Saturday, January 18, 2014

I spent one morning at the JMMs this week in a session on the Introduction-To-Proofs course (aka the Bridge course). I enjoyed the session; it contained some good techniques to include, some good warnings of things to avoid, etc. Such a course always includes learning about proof by contradiction.

Now, I have a bit of a thing about proof by contradiction. It's not that it's invalid; it's that, at least in classical logic, you can always transform a proof by contradiction into a proof by contraposition; in any case, while I'm not a constructivist and think that intuitionistic logic is mostly a curiosity, it's nice to have a proof which provides an implicit algorithm, when such a thing exists.

So today on the train I was puzzling over a little bit of boolean-algebra arithmetic which Tom Jech uses in his exposition of forcing. (I'm supervising an undergrad who wants to learn forcing, and the boolean-valued-model approach is so much nicer than the poset-only approach.) I tried to prove it forwards six ways to Sunday, and nothing seemed to work. So, remembering what we all tell students in Bridge courses, I turned it around and tried to prove it by contradiction, and that took all of six lines. I still don't see a direct proof that's not an artificial translation of the contradiction/contraposition result; if you know one, put it in the comments!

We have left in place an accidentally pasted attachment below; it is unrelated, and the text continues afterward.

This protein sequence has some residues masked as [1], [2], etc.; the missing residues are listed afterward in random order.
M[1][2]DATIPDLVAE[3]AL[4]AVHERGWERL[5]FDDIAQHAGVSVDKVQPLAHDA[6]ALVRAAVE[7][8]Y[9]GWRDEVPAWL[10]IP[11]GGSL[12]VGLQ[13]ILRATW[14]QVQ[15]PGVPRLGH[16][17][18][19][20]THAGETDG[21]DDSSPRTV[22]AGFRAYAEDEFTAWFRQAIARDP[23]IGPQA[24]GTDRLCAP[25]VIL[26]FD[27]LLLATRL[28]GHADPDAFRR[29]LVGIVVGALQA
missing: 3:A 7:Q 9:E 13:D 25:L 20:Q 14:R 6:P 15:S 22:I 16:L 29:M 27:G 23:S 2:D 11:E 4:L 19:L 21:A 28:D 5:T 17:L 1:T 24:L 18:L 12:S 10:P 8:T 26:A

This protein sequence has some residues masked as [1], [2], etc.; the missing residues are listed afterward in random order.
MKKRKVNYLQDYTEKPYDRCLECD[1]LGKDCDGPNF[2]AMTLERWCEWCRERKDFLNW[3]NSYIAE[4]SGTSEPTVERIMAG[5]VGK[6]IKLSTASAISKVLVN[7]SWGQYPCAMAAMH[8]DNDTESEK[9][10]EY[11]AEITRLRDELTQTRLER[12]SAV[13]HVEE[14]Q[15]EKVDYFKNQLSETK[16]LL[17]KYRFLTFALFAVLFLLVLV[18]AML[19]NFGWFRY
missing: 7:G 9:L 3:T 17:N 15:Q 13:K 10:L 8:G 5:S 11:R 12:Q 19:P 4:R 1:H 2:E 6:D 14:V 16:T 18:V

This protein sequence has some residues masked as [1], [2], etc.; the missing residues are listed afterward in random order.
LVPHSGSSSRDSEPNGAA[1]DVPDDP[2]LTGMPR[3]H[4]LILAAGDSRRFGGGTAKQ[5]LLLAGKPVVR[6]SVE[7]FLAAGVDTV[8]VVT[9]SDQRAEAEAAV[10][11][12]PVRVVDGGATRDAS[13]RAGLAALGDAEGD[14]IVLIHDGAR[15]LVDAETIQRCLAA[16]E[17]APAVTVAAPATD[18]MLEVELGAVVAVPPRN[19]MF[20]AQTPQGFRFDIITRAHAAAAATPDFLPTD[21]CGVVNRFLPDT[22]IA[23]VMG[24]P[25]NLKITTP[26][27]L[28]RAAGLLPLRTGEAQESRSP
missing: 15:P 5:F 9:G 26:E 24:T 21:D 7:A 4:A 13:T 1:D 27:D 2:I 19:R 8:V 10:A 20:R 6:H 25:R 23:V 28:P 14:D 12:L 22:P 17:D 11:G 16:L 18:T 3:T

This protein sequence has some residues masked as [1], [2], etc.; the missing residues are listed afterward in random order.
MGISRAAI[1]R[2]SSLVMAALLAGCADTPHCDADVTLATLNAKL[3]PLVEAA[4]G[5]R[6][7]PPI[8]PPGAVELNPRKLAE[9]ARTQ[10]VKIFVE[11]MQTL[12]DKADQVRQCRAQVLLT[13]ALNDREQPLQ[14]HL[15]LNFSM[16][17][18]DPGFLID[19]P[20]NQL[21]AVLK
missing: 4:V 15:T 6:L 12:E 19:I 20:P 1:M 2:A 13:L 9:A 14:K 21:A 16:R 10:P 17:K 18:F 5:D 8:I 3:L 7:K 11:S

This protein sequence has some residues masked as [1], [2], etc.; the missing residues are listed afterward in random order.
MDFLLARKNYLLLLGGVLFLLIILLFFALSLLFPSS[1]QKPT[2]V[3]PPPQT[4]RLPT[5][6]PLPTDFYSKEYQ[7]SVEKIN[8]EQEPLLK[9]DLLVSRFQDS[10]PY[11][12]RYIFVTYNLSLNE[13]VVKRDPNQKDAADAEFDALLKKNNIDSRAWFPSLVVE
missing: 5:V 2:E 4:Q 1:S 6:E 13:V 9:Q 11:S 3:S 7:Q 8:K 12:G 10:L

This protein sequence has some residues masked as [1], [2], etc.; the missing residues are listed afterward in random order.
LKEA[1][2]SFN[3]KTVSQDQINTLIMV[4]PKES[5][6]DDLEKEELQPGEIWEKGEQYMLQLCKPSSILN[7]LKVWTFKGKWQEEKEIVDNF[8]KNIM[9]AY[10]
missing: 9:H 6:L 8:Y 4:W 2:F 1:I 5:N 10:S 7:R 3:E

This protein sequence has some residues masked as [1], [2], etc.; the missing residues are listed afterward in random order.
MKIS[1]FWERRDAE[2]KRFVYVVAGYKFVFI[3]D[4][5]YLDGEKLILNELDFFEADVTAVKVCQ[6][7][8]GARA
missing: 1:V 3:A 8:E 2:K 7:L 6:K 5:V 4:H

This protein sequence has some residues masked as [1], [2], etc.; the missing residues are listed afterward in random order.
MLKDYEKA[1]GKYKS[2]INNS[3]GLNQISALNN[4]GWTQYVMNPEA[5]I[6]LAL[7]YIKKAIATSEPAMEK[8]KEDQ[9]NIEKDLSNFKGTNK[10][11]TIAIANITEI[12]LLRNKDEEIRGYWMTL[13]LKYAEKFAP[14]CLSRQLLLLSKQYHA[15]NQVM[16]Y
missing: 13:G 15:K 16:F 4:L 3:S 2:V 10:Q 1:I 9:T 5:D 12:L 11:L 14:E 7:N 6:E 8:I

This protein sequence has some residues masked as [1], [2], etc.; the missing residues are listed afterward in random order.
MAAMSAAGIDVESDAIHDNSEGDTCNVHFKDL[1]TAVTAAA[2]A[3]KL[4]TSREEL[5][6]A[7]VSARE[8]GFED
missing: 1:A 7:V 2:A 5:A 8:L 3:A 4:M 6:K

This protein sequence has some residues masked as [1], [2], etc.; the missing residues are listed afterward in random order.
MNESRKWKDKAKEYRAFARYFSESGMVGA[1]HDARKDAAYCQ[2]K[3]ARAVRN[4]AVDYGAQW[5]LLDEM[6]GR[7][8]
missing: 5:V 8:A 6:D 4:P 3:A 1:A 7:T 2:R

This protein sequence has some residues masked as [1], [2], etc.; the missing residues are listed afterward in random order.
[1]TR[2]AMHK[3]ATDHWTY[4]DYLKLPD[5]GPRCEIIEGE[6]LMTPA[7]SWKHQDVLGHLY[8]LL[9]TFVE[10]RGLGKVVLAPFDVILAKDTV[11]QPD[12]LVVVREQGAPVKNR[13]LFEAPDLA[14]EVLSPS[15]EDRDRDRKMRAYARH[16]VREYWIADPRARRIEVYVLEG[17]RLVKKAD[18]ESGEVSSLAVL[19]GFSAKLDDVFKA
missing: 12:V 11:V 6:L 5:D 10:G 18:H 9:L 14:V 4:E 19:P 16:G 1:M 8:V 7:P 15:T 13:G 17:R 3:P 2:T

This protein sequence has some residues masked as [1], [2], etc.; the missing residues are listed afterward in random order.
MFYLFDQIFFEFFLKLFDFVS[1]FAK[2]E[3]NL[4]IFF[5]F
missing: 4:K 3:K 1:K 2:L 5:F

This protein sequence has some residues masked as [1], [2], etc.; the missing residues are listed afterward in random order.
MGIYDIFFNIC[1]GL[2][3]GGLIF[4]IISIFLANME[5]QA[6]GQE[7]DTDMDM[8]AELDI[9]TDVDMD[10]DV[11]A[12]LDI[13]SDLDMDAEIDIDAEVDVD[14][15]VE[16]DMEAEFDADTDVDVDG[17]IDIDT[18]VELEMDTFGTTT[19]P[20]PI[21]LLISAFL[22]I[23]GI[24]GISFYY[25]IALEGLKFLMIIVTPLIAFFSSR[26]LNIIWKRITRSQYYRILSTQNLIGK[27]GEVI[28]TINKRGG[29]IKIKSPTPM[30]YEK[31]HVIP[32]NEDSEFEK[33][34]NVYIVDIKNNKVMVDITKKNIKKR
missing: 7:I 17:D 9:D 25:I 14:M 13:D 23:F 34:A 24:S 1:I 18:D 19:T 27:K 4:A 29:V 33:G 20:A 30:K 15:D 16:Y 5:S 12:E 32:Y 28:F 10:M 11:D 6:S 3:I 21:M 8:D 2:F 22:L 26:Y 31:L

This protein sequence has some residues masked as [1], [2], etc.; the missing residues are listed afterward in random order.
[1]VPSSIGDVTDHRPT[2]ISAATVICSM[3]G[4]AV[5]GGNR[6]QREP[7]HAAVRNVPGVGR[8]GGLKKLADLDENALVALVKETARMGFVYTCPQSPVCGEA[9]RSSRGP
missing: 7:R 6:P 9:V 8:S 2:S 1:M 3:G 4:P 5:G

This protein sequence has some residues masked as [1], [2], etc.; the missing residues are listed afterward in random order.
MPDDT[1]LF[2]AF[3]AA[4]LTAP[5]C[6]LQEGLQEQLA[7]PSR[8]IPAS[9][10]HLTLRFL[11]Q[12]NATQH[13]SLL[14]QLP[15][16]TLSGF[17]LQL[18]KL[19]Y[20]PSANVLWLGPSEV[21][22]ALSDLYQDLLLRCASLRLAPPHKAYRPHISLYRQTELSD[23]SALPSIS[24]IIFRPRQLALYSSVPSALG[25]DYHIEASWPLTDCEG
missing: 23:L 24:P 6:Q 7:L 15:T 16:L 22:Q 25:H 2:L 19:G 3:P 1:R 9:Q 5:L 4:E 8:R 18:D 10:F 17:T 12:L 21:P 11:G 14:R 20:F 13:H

Theorem: Recall that in boolean algebras, the implication operation $$v_1 \Rightarrow v_2$$ is defined as $$v_2 \lor \neg v_1$$. If $$x,y,z$$ belong to a boolean algebra $$\mathbf{B}$$ and $$x \land y = x \land z$$, then $$x \leq ( y \Leftrightarrow z)$$.

Proof: Suppose otherwise. Then we can find elements $$x, y, z$$ in a boolean algebra $$\mathbf{B}$$ so that
$x > y \Rightarrow z = x \land ( z \lor (\neg y))$
Now observe that
$x \land ( z \lor (\neg y)) = (x \land z) \lor (x \land \neg y) = (x \land z) \lor (x \land y) \lor (x \land \neg y) = (x \land z) \lor x \geq x$
Overall, $$x > x$$, a contradiction.